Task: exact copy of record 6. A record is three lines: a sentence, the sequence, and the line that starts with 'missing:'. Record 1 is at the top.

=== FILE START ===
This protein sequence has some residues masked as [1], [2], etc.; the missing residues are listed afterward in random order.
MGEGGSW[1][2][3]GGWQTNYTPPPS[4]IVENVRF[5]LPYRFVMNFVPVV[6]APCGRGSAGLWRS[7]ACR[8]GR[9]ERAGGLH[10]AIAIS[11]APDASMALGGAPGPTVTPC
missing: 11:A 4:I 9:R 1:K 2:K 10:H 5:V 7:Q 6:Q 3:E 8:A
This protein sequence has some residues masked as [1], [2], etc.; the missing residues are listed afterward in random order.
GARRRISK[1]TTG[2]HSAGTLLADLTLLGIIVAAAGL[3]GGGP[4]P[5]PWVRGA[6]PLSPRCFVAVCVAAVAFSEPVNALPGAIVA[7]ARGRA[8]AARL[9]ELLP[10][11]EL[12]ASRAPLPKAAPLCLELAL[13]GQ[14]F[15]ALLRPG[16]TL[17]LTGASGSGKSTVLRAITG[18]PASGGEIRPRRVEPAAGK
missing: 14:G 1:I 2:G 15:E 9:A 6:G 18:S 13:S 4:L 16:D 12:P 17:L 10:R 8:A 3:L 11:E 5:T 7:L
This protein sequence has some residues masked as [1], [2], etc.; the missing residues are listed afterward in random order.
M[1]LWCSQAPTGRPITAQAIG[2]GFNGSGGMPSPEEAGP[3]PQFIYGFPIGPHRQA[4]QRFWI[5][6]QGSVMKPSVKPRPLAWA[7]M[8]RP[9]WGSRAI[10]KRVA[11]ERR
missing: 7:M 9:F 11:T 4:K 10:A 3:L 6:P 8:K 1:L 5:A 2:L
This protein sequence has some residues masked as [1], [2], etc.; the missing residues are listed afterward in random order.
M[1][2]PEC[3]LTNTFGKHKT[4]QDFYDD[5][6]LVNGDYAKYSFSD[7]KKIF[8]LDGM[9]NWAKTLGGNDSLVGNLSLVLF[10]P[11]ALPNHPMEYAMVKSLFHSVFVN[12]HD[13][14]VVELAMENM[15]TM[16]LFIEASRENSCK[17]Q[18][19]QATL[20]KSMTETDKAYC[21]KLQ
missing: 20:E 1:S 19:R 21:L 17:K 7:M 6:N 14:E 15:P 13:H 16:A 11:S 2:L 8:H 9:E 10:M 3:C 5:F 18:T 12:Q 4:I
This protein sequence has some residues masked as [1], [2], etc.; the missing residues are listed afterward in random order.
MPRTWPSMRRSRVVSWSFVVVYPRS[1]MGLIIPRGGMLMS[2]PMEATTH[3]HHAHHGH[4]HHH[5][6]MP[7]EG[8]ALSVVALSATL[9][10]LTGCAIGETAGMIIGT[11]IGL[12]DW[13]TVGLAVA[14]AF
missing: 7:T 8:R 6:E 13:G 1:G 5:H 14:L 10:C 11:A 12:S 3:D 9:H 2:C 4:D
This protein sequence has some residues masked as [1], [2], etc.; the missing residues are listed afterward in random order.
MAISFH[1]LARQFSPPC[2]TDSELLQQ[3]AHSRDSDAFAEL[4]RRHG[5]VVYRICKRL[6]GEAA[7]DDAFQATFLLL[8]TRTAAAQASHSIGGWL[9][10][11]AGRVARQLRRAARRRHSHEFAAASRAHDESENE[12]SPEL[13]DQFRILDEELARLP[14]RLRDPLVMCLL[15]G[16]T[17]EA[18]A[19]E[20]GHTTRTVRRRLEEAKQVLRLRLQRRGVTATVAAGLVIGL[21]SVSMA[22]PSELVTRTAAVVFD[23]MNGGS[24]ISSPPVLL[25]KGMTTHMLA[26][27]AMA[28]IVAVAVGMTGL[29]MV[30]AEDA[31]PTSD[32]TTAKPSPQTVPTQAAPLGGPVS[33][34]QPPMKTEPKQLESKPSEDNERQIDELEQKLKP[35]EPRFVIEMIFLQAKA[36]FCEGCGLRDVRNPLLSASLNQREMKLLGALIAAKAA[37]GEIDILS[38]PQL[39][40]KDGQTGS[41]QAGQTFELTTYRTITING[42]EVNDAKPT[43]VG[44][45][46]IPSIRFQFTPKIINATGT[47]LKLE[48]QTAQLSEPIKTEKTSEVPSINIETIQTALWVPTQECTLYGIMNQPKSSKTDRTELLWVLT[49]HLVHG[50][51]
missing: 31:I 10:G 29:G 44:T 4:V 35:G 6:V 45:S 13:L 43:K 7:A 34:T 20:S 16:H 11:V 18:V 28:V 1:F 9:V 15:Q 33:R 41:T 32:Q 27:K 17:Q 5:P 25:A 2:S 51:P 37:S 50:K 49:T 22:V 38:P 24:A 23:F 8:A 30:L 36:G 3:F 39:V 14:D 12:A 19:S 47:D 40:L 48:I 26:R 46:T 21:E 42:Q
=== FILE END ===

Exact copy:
This protein sequence has some residues masked as [1], [2], etc.; the missing residues are listed afterward in random order.
MAISFH[1]LARQFSPPC[2]TDSELLQQ[3]AHSRDSDAFAEL[4]RRHG[5]VVYRICKRL[6]GEAA[7]DDAFQATFLLL[8]TRTAAAQASHSIGGWL[9][10][11]AGRVARQLRRAARRRHSHEFAAASRAHDESENE[12]SPEL[13]DQFRILDEELARLP[14]RLRDPLVMCLL[15]G[16]T[17]EA[18]A[19]E[20]GHTTRTVRRRLEEAKQVLRLRLQRRGVTATVAAGLVIGL[21]SVSMA[22]PSELVTRTAAVVFD[23]MNGGS[24]ISSPPVLL[25]KGMTTHMLA[26][27]AMA[28]IVAVAVGMTGL[29]MV[30]AEDA[31]PTSD[32]TTAKPSPQTVPTQAAPLGGPVS[33][34]QPPMKTEPKQLESKPSEDNERQIDELEQKLKP[35]EPRFVIEMIFLQAKA[36]FCEGCGLRDVRNPLLSASLNQREMKLLGALIAAKAA[37]GEIDILS[38]PQL[39][40]KDGQTGS[41]QAGQTFELTTYRTITING[42]EVNDAKPT[43]VG[44][45][46]IPSIRFQFTPKIINATGT[47]LKLE[48]QTAQLSEPIKTEKTSEVPSINIETIQTALWVPTQECTLYGIMNQPKSSKTDRTELLWVLT[49]HLVHG[50][51]
missing: 31:I 10:G 29:G 44:T 4:V 35:G 6:V 45:S 13:L 43:K 7:A 34:T 20:S 16:H 11:V 18:V 28:V 1:F 9:V 15:Q 33:R 41:T 32:Q 27:K 17:Q 5:P 25:A 2:S 51:P 37:S 50:K 49:T 22:V 38:P 24:A 23:F 8:A 30:L 36:G 3:F 39:V 14:D 12:A 19:S 47:D 40:L 48:I 26:R 46:T 21:E 42:Q